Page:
Theorising and testing the underpinnings of Lean Six Sigma : a thesis submitted in partial fulfilment of the requirements for the degree of Doctor of Philosophy in Engineering, School of Food and Advanced Technology, Massey University, Manawatū, New Zealand

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Massey University
Listed in 2024 Dean's List of Exceptional Theses
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Lean Six Sigma (LSS) is a widely used business process improvement method that combines Lean and Six Sigma. Despite its popularity and large volumes of research, the theoretical underpinnings of LSS remain underdeveloped. This thesis explores the theoretical foundations and practical implications of LSS, using an LSS project as the unit of analysis. Research objectives include: (i) identifying and operationalising the determinants of LSS, (ii) hypothesising the relationships between the determinants of LSS in predicting and explaining LSS project performance and testing the hypothesis empirically, (iii) assessing the impact of residual risks on LSS project performance, (iv) interpreting theoretical relationships from a practical perspective, and (v) testing whether LSS fits to nonmanufacturing as well as it would to manufacturing at a theoretical level. To achieve the objectives, a conceptual model was first framed by conducting a comprehensive literature review on available theories of SS/LSS and a novel approach (machine learning) to extract essential elements from the literature on critical success factors (CSFs). The conceptual model was then developed into a testable theoretical model through case research, which facilitated the operationalisation of the theoretical constructs. The overall hypothesis underpinning the theoretical model states, “Leadership engagement drives LSS Project Initiation and the Continuous Improvement Culture to execute an LSS project to yield the desired outcomes, but the Project Execution → Project Performance causal link would be moderated by the project residual risk”. Finally, the theory was empirically tested using partial least squares structural equation modelling based on data from 296 organisations worldwide. Although the data supported the overall hypothesis, some individual paths failed to support the model (p > 0.05). For example, project residual risk did not moderate the impact as anticipated, indicating that risk assessment is given significant attention during LSS project initiation. The total effect of Leadership Engagement on LSS Project Outcomes was 0.216 (p < 0.001), implying its practical importance (medium effect). The model fitted to nonmanufacturing equally well as manufacturing, supporting the hypothesis. Although case studies suggested that LSS projects are defined differently in manufacturing and nonmanufacturing and LSS structure differs from context to context, the model is robust enough to provide a solid theoretical foundation for LSS. The study adds to the current body of knowledge as a theory extension to the field of quality and operations management.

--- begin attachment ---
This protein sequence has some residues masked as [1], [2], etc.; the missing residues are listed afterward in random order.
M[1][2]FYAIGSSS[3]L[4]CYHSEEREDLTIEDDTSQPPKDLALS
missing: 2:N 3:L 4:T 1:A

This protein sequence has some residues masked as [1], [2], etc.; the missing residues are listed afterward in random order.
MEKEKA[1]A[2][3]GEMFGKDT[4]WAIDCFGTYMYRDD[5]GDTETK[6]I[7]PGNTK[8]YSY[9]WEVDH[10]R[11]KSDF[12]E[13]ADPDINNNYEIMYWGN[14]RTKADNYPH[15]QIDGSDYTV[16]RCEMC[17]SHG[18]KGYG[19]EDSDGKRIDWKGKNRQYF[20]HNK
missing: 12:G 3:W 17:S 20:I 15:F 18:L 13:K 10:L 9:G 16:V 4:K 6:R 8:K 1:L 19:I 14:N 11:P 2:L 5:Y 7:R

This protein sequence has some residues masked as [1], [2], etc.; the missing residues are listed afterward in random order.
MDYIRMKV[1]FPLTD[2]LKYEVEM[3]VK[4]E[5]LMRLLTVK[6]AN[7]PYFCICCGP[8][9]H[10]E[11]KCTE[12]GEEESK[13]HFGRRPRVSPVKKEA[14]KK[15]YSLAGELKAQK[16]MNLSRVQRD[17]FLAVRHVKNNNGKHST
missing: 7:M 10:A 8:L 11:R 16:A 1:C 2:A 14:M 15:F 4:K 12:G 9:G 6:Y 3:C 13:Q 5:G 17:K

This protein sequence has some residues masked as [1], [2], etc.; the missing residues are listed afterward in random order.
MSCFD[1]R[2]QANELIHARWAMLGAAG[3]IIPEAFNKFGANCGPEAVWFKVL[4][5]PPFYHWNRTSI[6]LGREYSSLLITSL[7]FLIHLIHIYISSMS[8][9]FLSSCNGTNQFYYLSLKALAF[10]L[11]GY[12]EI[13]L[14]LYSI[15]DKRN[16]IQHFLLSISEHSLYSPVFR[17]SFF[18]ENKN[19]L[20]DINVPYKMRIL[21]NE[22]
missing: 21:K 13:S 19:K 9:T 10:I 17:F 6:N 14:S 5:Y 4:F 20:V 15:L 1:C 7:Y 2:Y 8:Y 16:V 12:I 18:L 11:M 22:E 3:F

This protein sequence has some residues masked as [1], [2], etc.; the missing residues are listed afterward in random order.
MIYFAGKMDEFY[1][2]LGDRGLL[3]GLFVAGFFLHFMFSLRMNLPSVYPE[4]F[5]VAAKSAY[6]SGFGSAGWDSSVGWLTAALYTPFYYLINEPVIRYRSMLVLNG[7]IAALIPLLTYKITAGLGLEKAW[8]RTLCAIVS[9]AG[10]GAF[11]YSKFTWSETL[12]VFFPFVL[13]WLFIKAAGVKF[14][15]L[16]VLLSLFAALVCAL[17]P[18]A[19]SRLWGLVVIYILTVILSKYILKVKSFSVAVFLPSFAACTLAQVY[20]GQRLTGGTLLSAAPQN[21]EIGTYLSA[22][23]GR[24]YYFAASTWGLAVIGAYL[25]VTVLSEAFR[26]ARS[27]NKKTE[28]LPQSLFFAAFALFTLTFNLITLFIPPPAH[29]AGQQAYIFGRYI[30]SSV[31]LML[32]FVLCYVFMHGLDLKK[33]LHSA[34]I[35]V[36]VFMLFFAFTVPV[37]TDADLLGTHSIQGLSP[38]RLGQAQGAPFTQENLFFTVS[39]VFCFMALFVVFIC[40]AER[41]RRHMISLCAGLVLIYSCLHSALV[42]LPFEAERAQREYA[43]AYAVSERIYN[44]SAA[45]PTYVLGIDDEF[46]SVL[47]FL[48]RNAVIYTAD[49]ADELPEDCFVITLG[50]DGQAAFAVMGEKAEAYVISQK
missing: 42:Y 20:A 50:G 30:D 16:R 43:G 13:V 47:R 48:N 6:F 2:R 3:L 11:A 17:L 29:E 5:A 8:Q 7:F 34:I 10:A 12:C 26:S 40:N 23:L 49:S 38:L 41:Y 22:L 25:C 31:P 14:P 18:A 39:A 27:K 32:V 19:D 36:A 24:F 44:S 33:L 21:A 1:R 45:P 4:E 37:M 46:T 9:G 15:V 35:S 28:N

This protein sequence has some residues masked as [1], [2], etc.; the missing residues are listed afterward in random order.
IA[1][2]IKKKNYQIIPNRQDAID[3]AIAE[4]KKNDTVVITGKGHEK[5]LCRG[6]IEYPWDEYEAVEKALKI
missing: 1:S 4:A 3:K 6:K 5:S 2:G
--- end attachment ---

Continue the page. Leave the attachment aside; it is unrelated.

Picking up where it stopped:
Reengineering (Management), Mathematical models, Case studies, Information technology, Management, Machine learning, Lean Six Sigma, project lens, continuous improvement, partial least squares structural equation modelling, Dean's List of Exceptional Theses